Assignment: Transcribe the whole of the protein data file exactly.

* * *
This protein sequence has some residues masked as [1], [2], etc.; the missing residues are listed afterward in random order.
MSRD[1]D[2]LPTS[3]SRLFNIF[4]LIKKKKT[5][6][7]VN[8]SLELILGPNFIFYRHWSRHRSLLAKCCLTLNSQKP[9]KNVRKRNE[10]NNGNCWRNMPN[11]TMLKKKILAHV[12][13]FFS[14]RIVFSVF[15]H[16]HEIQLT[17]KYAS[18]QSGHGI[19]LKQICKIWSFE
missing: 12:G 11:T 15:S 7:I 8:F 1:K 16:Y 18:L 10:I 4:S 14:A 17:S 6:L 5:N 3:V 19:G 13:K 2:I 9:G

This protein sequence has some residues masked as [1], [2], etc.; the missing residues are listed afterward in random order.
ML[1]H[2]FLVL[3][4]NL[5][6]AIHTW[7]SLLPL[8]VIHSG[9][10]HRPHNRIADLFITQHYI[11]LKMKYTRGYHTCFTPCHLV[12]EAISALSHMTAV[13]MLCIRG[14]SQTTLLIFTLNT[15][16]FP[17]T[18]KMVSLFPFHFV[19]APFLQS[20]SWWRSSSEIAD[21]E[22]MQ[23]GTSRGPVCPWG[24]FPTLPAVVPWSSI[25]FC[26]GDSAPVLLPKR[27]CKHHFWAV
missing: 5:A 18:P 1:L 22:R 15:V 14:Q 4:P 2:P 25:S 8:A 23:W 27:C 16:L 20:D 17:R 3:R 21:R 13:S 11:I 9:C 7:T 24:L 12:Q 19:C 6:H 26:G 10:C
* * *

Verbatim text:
This protein sequence has some residues masked as [1], [2], etc.; the missing residues are listed afterward in random order.
MSRD[1]D[2]LPTS[3]SRLFNIF[4]LIKKKKT[5][6][7]VN[8]SLELILGPNFIFYRHWSRHRSLLAKCCLTLNSQKP[9]KNVRKRNE[10]NNGNCWRNMPN[11]TMLKKKILAHV[12][13]FFS[14]RIVFSVF[15]H[16]HEIQLT[17]KYAS[18]QSGHGI[19]LKQICKIWSFE
missing: 12:G 11:T 15:S 7:I 8:F 1:K 16:Y 18:L 10:I 4:S 14:A 17:S 6:L 5:N 3:V 19:G 13:K 2:I 9:G

This protein sequence has some residues masked as [1], [2], etc.; the missing residues are listed afterward in random order.
ML[1]H[2]FLVL[3][4]NL[5][6]AIHTW[7]SLLPL[8]VIHSG[9][10]HRPHNRIADLFITQHYI[11]LKMKYTRGYHTCFTPCHLV[12]EAISALSHMTAV[13]MLCIRG[14]SQTTLLIFTLNT[15][16]FP[17]T[18]KMVSLFPFHFV[19]APFLQS[20]SWWRSSSEIAD[21]E[22]MQ[23]GTSRGPVCPWG[24]FPTLPAVVPWSSI[25]FC[26]GDSAPVLLPKR[27]CKHHFWAV
missing: 5:A 18:P 1:L 22:R 15:V 14:Q 4:P 2:P 25:S 8:A 23:W 27:C 16:L 20:D 17:R 3:R 21:R 13:S 11:I 9:C 7:T 24:L 12:Q 19:C 6:H 26:G 10:C